# Given $G$ group and $H \le G$ such that $|G:H|=2$, how does $x^2 \in H$ for every $x \in G$?

I'm having some trouble understanding cosets.

If I understand it correctly, cosets form a partition. So, if I have $|G:H| = 2$, then $G = H \cup xH$. Right?

In an exercise, I'm asked the following:

"For $G$ group and $H \le G$ such that $|G:H| = 2$, prove that $x^2 \in H$ for any $x \in G$"

If $x \in H$, then $x^2 \in H$ because $H$ is a group. But, if $x \notin H$, then $x \in gH$ for any $g \in G$, right? Then $x^2$ = $(gh)^2$ but I can't see why this is in $H$.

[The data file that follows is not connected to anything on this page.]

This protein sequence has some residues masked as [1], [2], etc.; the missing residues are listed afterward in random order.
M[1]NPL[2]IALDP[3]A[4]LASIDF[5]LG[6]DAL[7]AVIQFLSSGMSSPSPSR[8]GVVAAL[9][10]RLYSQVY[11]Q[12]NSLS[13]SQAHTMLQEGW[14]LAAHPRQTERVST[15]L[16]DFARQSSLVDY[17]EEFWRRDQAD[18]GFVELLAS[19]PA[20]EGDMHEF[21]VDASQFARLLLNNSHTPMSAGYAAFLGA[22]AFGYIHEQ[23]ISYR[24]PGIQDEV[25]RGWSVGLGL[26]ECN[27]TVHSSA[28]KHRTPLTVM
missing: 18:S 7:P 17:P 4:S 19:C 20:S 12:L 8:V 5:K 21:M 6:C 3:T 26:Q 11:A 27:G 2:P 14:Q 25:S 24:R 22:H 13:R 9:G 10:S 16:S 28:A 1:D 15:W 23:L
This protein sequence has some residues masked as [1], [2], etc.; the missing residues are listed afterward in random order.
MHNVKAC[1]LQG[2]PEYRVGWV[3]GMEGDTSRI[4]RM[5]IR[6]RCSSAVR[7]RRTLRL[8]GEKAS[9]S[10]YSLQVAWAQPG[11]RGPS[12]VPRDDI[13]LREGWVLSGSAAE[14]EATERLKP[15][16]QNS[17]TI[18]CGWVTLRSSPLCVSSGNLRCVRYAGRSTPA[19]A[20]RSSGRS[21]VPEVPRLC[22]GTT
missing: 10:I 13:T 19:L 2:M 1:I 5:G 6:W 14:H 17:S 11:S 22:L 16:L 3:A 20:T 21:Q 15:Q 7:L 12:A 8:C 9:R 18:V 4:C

Can you give me some hint? Thanks for stopping by.

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## 1 Answer

If $x\not\in H$, then $x^2$ is in either $H$ or $xH$. If $x^2\in xH$ then $x^2=xh$ for some $h\in H$. But then $x=h\in H$.

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Wonderful. Now I got it! Thank you very much! – William T. Nov 22 '11 at 15:41